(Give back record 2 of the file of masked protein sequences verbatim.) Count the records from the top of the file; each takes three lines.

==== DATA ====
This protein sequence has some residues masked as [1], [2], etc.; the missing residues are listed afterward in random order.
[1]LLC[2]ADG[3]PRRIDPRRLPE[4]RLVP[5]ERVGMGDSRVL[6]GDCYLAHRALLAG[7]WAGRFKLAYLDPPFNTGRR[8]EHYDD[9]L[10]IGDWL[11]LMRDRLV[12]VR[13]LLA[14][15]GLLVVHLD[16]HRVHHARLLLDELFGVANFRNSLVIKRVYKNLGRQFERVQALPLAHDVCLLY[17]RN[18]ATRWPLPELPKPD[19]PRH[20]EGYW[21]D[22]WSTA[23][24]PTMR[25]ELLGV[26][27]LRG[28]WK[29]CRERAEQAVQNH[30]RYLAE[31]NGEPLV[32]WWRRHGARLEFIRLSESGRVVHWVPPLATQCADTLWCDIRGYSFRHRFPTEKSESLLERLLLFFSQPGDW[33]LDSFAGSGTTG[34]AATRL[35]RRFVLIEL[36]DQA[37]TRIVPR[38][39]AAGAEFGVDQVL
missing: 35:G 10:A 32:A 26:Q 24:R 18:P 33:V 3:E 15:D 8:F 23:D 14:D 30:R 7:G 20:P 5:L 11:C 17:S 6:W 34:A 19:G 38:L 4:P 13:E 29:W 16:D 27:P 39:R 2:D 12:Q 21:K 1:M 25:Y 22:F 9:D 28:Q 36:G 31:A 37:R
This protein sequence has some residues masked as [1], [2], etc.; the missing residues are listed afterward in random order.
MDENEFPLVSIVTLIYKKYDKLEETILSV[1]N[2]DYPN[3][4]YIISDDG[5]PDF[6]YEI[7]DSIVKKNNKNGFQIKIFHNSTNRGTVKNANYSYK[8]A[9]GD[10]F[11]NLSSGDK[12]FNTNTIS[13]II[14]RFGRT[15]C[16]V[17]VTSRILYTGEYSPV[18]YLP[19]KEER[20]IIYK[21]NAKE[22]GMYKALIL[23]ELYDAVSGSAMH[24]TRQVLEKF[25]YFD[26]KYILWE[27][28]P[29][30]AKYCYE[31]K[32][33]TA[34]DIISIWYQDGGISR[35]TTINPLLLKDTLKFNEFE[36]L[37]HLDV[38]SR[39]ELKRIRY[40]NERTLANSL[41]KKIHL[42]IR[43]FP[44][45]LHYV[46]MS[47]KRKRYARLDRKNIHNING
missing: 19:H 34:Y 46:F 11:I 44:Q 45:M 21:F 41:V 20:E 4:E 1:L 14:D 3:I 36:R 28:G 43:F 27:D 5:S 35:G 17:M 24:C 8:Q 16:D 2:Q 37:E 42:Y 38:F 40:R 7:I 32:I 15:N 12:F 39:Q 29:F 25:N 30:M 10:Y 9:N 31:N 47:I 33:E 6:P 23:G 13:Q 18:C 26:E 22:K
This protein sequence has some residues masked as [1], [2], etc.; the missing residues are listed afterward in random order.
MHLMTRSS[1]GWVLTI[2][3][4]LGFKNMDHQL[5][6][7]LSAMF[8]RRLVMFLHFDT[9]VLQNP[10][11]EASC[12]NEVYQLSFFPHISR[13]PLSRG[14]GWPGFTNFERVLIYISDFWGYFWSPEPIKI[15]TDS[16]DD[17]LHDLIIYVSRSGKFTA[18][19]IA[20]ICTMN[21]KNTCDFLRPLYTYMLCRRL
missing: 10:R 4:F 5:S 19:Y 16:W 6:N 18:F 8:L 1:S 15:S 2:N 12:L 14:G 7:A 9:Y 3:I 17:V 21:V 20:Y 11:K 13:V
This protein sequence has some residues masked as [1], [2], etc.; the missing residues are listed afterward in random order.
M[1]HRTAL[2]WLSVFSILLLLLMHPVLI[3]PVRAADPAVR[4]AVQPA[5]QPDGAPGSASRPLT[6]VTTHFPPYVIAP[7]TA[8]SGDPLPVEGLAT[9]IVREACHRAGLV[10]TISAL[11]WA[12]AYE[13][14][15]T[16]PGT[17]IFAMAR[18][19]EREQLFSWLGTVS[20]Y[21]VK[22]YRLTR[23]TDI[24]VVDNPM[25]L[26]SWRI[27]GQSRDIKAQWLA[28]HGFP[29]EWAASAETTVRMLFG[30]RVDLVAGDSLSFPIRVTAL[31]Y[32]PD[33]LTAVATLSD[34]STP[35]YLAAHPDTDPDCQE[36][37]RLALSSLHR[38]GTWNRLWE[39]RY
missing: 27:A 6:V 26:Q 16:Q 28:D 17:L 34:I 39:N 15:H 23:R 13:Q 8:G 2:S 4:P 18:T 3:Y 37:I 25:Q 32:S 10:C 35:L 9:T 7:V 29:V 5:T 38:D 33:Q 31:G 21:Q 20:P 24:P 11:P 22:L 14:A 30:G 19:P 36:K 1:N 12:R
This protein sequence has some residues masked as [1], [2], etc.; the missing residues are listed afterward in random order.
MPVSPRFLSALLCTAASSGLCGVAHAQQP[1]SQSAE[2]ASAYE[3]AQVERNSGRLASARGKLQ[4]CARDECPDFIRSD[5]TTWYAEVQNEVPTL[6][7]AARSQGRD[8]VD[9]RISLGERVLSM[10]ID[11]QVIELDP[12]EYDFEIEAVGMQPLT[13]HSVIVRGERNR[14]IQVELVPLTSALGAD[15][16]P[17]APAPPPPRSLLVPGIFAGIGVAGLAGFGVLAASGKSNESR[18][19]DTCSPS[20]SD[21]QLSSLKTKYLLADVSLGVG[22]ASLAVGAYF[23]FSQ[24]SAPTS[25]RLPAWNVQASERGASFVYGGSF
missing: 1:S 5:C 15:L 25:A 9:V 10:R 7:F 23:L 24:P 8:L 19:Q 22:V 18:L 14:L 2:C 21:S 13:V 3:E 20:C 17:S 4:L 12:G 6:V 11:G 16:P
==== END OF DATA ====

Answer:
This protein sequence has some residues masked as [1], [2], etc.; the missing residues are listed afterward in random order.
MDENEFPLVSIVTLIYKKYDKLEETILSV[1]N[2]DYPN[3][4]YIISDDG[5]PDF[6]YEI[7]DSIVKKNNKNGFQIKIFHNSTNRGTVKNANYSYK[8]A[9]GD[10]F[11]NLSSGDK[12]FNTNTIS[13]II[14]RFGRT[15]C[16]V[17]VTSRILYTGEYSPV[18]YLP[19]KEER[20]IIYK[21]NAKE[22]GMYKALIL[23]ELYDAVSGSAMH[24]TRQVLEKF[25]YFD[26]KYILWE[27][28]P[29][30]AKYCYE[31]K[32][33]TA[34]DIISIWYQDGGISR[35]TTINPLLLKDTLKFNEFE[36]L[37]HLDV[38]SR[39]ELKRIRY[40]NERTLANSL[41]KKIHL[42]IR[43]FP[44][45]LHYV[46]MS[47]KRKRYARLDRKNIHNING
missing: 19:H 34:Y 46:F 11:I 44:Q 45:M 21:F 41:V 20:E 4:E 1:L 14:D 3:I 36:R 28:G 43:F 27:D 5:S 35:G 17:M 24:C 8:Q 16:D 2:Q 37:E 42:Y 38:F 40:R 7:I 32:I 15:N 12:F 39:Q 29:F 25:N 30:M 10:Y 9:N 31:N 47:I 33:E 6:P 23:G 13:Q 18:C 26:E 22:K